Texas Tech at Arkansas, Sept. 19. As if taking on Arkansas’ physical offense wasn’t bad enough, the Red Raiders follow this with dates against TCU and Baylor.
Oklahoma vs. Texas (in Dallas), Oct. 10. The annual rivalry could either be another showcase for an OU team hungry to move beyond last season or a potential breakout moment for Charlie Strong and the Longhorns.
Oklahoma at Baylor, Nov. 14. Having to travel to Waco doesn’t help the Sooners’ chances, obviously, but Oklahoma has the talent and depth along the back seven of its defense to hang with Baylor’s wealth of options on offense.
TCU at Oklahoma, Nov. 21. By Nov. 22, OU should either be back in the national conversation or headed toward another dreary offseason.
Baylor at TCU, Nov. 27. This is the league’s game of the year and one of the defining games in all of college football in 2015.
Oklahoma at Oklahoma State, Nov. 28. This game may or may not decide the conference championship, but this rivalry needs no excuse to be pure bedlam. Here’s something to consider: OSU hosts Baylor, TCU and the Sooners in November.
Texas at Baylor, Dec. 5. This might be Baylor’s last chance at impressing the selection committee. The Bears have won four of five in the series.
All-time all-conference team
The ultimate fantasy roster
For the efforts of this exercise, let’s play under the following rules:
Though the Big 12 made its debut in 1996, technically speaking, this list will also include teams and players from the Big Eight Conference era, which ran from 1907-95. That seems only fair, even as this broadens my list of eligible players to a soul-crushing length.
Please remember the following: Texas, Texas Tech, Texas A&M and Baylor were members of the Southwest Conference, not the Big Eight, prior to the formation of the Big 12. As such, this list will not include Earl Campbell, John David Crow, Mike Singletary and others.
In addition, if any conference shift occurred during a player’s career — as in the case of Nebraska, Colorado or A&M, for example — he will be considered for the league in which he had his greatest or most memorable success. Not that this has an impact on our list, since these conference shifts occurred within the last five years.
(Not pictured: Oklahoma DB Rickey Dickson)
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The question, in shortened form: Can you name the 10 programs other than Texas to win just one national championship during the past 40 years, either via the Coaches Poll or the Associated Press? It’s an easier one this time. Those programs are …
Pittsburgh in 1976. Georgia in 1980. Clemson in 1981. Brigham Young in 1984. Colorado and Georgia Tech in 1990. Washington in 1991. Michigan in 1997. Tennessee in 1998. And Auburn in 2010.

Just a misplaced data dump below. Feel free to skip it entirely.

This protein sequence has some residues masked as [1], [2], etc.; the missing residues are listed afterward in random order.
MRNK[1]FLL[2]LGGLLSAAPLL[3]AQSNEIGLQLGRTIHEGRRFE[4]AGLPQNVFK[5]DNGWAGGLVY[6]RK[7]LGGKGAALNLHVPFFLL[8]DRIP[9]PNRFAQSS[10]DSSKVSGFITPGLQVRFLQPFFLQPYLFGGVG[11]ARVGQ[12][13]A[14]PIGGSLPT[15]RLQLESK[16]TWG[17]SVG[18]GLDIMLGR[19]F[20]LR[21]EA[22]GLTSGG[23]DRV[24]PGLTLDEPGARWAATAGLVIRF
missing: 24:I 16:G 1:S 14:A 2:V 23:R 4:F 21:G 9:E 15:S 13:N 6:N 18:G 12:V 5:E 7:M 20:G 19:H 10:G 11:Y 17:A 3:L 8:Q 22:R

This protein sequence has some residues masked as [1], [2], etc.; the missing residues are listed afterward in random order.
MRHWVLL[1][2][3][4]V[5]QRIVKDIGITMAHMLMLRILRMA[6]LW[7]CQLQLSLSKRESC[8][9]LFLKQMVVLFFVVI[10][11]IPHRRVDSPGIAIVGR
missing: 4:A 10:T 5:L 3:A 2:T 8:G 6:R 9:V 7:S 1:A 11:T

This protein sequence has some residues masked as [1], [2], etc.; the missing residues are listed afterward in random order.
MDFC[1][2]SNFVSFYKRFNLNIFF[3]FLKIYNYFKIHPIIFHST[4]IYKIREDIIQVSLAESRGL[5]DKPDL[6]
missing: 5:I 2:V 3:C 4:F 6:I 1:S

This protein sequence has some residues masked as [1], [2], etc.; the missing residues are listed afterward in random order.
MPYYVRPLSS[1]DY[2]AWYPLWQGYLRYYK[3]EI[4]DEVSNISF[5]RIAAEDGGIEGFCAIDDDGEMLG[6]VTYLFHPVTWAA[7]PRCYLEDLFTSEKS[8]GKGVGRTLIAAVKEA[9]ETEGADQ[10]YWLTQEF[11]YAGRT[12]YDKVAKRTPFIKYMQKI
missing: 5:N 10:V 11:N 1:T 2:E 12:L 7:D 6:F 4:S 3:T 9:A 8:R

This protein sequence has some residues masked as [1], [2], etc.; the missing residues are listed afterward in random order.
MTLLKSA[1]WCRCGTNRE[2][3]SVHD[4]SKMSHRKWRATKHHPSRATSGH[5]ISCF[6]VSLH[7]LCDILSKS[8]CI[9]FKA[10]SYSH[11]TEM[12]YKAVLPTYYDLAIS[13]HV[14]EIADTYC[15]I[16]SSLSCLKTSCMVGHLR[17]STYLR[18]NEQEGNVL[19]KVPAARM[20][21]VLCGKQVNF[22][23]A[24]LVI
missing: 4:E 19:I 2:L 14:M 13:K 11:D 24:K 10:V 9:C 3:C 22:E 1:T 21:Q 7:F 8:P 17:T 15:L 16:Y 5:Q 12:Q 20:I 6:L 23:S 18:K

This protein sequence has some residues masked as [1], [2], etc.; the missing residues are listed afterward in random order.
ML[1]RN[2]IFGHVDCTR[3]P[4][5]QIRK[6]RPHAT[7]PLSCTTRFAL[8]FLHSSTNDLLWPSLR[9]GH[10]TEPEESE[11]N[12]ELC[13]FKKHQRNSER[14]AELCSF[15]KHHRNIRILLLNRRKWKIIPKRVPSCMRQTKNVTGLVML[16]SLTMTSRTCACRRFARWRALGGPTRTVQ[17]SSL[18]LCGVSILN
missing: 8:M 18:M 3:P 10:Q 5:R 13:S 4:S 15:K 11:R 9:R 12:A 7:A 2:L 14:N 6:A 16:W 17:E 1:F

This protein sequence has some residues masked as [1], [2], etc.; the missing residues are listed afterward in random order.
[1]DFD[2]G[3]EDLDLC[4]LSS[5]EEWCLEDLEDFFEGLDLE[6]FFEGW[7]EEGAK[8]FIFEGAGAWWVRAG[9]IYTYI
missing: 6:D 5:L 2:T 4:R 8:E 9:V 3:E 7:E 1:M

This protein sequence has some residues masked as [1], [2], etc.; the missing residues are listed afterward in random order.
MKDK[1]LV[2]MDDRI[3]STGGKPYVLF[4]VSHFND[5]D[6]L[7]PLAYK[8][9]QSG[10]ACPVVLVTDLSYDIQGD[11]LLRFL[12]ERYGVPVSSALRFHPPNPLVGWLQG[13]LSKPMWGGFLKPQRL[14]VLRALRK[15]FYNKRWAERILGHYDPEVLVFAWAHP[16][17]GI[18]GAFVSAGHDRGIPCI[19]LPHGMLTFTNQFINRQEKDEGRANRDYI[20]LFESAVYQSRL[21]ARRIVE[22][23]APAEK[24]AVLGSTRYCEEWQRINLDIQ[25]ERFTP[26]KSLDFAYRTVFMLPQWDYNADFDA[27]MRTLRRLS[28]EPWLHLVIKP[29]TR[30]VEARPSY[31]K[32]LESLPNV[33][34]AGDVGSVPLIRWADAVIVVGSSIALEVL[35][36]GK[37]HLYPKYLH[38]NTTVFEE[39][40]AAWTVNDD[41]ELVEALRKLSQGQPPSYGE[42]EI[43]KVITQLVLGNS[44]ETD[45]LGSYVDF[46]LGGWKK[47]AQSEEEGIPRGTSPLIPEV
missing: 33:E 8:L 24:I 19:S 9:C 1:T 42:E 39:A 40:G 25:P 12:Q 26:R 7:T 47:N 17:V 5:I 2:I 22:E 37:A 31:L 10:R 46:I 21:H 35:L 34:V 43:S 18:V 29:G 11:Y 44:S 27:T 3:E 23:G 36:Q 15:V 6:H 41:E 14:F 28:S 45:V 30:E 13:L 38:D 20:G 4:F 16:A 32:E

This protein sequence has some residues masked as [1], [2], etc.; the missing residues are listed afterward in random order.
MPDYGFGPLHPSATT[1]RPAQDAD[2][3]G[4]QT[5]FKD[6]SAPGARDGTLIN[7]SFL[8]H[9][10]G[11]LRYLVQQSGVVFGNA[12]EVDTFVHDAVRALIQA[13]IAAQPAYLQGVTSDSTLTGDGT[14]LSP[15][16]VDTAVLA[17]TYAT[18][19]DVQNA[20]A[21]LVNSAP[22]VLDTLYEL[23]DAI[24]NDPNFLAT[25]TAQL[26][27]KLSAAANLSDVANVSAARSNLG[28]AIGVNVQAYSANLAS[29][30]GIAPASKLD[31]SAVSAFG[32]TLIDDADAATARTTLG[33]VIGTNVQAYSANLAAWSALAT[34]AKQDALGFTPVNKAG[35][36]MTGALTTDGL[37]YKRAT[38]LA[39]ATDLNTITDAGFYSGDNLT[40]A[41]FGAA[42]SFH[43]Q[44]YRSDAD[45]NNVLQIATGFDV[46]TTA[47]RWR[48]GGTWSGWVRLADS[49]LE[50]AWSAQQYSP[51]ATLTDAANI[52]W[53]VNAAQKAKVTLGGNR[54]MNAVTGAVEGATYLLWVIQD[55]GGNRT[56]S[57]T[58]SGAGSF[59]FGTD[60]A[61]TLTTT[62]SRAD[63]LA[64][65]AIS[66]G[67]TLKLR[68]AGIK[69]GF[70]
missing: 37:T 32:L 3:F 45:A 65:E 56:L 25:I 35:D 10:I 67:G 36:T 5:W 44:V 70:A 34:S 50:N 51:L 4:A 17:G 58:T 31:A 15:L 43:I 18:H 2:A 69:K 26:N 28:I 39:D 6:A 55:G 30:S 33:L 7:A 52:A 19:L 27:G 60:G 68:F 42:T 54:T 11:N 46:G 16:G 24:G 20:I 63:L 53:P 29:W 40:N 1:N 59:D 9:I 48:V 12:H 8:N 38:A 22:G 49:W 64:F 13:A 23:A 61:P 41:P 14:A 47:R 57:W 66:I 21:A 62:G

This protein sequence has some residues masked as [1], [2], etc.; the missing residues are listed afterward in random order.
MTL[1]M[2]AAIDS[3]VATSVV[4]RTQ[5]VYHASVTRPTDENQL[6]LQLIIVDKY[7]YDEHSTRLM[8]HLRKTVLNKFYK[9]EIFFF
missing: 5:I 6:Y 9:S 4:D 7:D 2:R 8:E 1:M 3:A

Best chance at the Playoff
The team circling Dec. 6 on the calendar
There are two Big 12 teams at the forefront of the league’s College Football Playoff push: Baylor, which brings into 2015 the strongest team in program history, and TCU, with its enormous confidence on offense and the basic foundation of another elite defense. On paper, each is wholly deserving of being counted among the best teams in college football.
I can’t shake the suspicious feeling that Oklahoma is going to factor into the conversation. The Sooners are aided by a marquee non-conference matchup at Tennessee; while TCU takes on Minnesota — and Baylor again faces no non-conference foes of consequence — a win in Knoxville would boost Oklahoma’s national credibility heading into conference play.
Nor can I ignore this: Oklahoma State gets all three of these teams in November — and at home, no less. While the Cowboys would need to piece together a strong start behind a younger cast, it’s easy to believe in a scenario where OSU will be playing its best football of the season during the year’s final month. If so, the Cowboys may either challenge for the Big 12 title or — and here’s where things get dicey — knock one or two teams out of the Playoff mix.
At the very least, the consensus is that the Big 12 has four viable contenders for the conference title; I even think Texas will be better than expected, giving the league five contenders, but most don’t agree with that assessment.
LaQuan McGowan (80) and Co. give Baylor one of the most talented rosters in FBS.
(Photo: Kevin Jairaj, USA TODAY Sports)
One team stands above the rest: Baylor. The Bears will land outstanding quarterback play from Seth Russell, who fits perfectly into a vertical passing game reliant upon big-play ability. The running game has averaged at least 200 yards per game in each of last four years; that shouldn’t change in 2015, not when the offensive line touts size, experience and a mean streak.
The defensive line is the strongest of Art Briles’ tenure with the program, and may very well be among the best in the entire country. Shawn Oakman is one of the nation’s premier talents. Andrew Billings is a block-occupying, pressure-causing havoc in the middle. The back seven is the team’s greatest concern, but Baylor coaches believe the secondary to be dramatically improved.
Perhaps the only sticking point is that road trip to TCU in November. Road games are an issue for the Bears; 11 of the program’s last 12 losses — dating to the start of the 2012 season — have come away from home, either in true road games or at a neutral site in postseason play.
The past is the past — and no program in the country knows this as well as Baylor. Perhaps winning a marquee road game in November is the next hurdle the Bears must overcome on the road to the national championship.